Choose a topic from Part 3 Suppl:

14. The Quality of Satisfaction

1. A man in mortal sin cannot render satisfaction for hisother sins; for he cannot hold on to one or to some mortal sinswhile effectively satisfying for others. Yet a man who has the dutyof performing a penance imposed in confession is not freed fromthis obligation by reason of a mortal sin committed before theimposed penance is fully performed.

2. St. Paul (I Cor. 13:3) says: "If I shoulddistribute all my goods to feed the poor, and if I should delivermy body to be burned, and have not charity, if profiteth menothing." Charity is impossible to hold without the grace ofGod, and a man in mortal sin has forfeited that grace. He iswithout charity. Hence, his works have no value as satisfaction,even if offered as satisfaction for old and forgiven sins fromwhich he was absolved before his lapse into the present mortal sinthat stains his soul.

3. Nor do works of satisfaction which are ineffective ordead because their author is in the state of mortal sin, come tofife and exist as true works of satisfaction when he is restored tograce. Dead works lack the power of satisfaction when performed andever afterwards. Yet the performing of good works is valuable to aman in sin; not, indeed, as satisfaction, but as disposing him torepentance, and as setting up a congruous claim for the grace ofcontrition.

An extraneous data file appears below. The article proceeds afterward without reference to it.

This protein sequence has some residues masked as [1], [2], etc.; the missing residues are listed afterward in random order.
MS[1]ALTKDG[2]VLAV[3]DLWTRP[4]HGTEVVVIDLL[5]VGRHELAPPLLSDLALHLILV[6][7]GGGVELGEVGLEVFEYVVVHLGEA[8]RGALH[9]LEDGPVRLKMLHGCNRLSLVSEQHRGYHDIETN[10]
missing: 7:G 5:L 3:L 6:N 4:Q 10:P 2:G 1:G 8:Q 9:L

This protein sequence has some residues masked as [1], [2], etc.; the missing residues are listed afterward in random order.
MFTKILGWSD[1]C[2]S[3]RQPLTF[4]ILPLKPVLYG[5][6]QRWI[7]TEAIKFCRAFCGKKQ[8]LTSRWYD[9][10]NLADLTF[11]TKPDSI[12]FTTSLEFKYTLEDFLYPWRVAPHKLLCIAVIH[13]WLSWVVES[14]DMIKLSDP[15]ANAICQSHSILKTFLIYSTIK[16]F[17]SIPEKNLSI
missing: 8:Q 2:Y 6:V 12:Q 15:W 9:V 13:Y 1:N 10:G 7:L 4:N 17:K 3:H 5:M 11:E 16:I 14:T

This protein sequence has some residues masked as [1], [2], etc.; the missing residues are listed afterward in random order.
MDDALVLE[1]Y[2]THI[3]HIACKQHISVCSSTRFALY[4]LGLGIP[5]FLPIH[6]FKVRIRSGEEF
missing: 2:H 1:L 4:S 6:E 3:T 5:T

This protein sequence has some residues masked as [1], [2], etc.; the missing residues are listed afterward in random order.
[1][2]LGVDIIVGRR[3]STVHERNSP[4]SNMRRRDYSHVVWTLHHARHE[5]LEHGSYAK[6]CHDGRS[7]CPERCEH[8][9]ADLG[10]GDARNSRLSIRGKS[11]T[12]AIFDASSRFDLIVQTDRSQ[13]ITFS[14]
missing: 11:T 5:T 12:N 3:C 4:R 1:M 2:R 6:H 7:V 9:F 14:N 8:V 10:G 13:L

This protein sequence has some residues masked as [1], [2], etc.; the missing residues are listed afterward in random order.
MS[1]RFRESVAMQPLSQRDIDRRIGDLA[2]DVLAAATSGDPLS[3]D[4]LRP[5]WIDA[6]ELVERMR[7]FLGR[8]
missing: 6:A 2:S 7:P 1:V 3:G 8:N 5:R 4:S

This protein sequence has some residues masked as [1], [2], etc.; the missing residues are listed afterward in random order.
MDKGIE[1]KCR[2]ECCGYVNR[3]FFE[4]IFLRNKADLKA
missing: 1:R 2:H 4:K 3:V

4. Works done without charity (which is love andfriendship existing by grace between God and the soul) are not onlywithout satisfactory power, but they are without meritorious value.Such works cannot merit condignly either eternal life ortemporal good. Yet, as has been said, they may make fitting orcongruous the extending of God's mercy to raise their authorfrom sin.

5. Good works done in the state of mortal sin may be said todiminish the pains of hell in the sense that they indicatesomething of good disposition in the sinner; such works at leastkeep their author from doing what would settle him more deeply inhell than he now deserves to be settled.

"Men should often renew their good resolutions, and not lose heart because they are tempted against them."
St Philip Neri

* * *

"The supreme perfection of man in this life is to be so united to God that all his soul with all its faculties and powers are so gathered into the Lord God that he becomes one spirit with him, and remembers nothing except God, is aware of and recognises nothing but God, but with all his desires unified by the joy of love, he rests contentedly in the enjoyment of his Maker alone."
St Albert the Great

* * *

"For what would it profit us to know the whole Bible by heart and the principles of all the philosophers if we live without grace and the love of God?"
Thomas á Kempis

* * *